Synopsis from Amazon.co.uk
Real-life all too rarely offers stories that are quite as satisfying as fiction. “Bringing Down the House” is one of the exceptions. Cheating in casinos is illegal; and card-counting – making a record of what cards have so far been dealt to enable the player to make some prediction of what cards remain in the deck – is not. But casinos understandably dislike the practice and make every effort to keep card-counters out of their premises. “Bringing Down the House” tells the true story of the most successful scam ever, in which teams of brilliant young mathematicians and physicists won millions of dollars from the casinos of Las Vegas, being drawn in the process into the high-life of drugs, high-spending and sex. “Bringing Down the House” is as readable and as fascinating as “Liar’s Poker” or “Barbarians At the Gate”, an insight into a closed, excessive and utterly corrupt world.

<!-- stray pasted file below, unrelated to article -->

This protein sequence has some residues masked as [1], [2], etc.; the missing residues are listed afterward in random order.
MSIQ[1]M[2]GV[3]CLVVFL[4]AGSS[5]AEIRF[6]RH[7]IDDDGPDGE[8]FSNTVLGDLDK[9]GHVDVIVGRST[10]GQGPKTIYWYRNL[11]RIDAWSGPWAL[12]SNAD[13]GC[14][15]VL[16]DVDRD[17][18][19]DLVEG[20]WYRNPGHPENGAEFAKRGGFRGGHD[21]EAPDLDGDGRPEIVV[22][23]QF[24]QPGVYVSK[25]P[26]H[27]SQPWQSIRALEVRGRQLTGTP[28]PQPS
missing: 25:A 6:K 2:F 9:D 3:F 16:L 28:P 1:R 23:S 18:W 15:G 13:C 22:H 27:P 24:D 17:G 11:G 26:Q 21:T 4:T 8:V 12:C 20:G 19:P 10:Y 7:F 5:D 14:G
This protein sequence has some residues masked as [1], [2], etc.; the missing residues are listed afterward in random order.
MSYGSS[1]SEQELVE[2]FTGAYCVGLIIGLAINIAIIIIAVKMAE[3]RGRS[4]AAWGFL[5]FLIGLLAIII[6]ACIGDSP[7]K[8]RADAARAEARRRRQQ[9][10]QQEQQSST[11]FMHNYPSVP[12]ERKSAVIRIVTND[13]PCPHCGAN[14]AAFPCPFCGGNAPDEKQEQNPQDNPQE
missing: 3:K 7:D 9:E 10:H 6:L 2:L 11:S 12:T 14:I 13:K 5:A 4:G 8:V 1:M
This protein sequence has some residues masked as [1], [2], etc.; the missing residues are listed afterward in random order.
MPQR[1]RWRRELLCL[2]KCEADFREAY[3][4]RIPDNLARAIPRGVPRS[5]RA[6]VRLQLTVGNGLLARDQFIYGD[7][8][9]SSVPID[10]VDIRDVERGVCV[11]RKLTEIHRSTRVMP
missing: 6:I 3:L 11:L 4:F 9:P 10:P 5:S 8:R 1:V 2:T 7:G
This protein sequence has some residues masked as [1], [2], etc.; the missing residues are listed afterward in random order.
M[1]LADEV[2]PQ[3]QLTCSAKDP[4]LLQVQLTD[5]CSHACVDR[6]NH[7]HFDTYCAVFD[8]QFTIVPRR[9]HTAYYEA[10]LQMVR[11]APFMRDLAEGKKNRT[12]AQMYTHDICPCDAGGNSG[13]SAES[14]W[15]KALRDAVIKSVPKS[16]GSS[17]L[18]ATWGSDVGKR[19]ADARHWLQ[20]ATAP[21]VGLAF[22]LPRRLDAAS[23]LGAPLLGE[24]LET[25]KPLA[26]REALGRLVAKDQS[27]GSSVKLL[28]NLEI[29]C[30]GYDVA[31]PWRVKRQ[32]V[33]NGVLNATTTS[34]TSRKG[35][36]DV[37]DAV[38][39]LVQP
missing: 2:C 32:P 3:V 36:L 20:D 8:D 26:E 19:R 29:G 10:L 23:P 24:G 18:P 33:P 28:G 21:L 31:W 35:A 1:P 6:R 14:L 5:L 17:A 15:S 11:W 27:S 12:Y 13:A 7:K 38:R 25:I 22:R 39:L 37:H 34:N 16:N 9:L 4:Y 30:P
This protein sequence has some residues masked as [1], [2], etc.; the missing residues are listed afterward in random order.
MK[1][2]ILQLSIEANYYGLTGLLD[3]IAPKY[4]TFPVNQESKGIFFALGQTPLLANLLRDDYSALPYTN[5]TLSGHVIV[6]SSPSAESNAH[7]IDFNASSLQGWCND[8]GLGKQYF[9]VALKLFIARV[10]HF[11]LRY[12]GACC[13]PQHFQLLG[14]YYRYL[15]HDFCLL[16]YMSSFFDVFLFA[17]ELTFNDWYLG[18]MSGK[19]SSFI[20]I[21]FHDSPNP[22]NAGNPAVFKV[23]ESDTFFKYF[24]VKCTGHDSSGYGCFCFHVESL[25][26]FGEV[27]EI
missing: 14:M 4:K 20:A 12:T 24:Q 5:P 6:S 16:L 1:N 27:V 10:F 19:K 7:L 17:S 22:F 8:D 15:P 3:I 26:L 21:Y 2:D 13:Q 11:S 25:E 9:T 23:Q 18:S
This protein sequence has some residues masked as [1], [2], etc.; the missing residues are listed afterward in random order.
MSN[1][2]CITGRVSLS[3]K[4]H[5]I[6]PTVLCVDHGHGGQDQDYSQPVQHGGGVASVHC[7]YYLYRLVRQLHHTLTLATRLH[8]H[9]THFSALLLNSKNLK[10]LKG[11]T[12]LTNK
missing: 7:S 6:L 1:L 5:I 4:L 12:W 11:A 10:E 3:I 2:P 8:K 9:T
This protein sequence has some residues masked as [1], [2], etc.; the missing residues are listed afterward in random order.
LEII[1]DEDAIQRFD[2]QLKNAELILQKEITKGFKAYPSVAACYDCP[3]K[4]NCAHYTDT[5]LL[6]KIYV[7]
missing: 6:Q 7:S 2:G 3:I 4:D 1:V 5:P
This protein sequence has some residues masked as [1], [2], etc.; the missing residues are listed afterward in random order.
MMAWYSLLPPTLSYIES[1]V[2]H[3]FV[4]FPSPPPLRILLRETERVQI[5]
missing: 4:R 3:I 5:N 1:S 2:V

I really enjoyed this book, it’s fast paced and filled with plenty of drama to keep the pages turning. Mezrich’s writing style is very casual and easy to read, and he keeps up a good pace through out the book. The story itself has been likened to Ocean’s 11 and I can kind of see why, only this actually happened, which made it all the more gripping. I don’t think I’d ever have the guts to pull of the stunts that their MIT group did, but they sure got their reward for it, with lots and lots of money. I also think it’s amazing how they counted cards, whilst keeping up an act and chatting to people around them, and to do them convincingly, it just seems crazy. There was nothing really that I disliked about the book, I just marked it 4/5 because I’ve read better things this year, but I’d definitely recommend it, especially to people who have an interest in the Vegas or gambling lifestyle. I’d also recommend the film which is equally as good.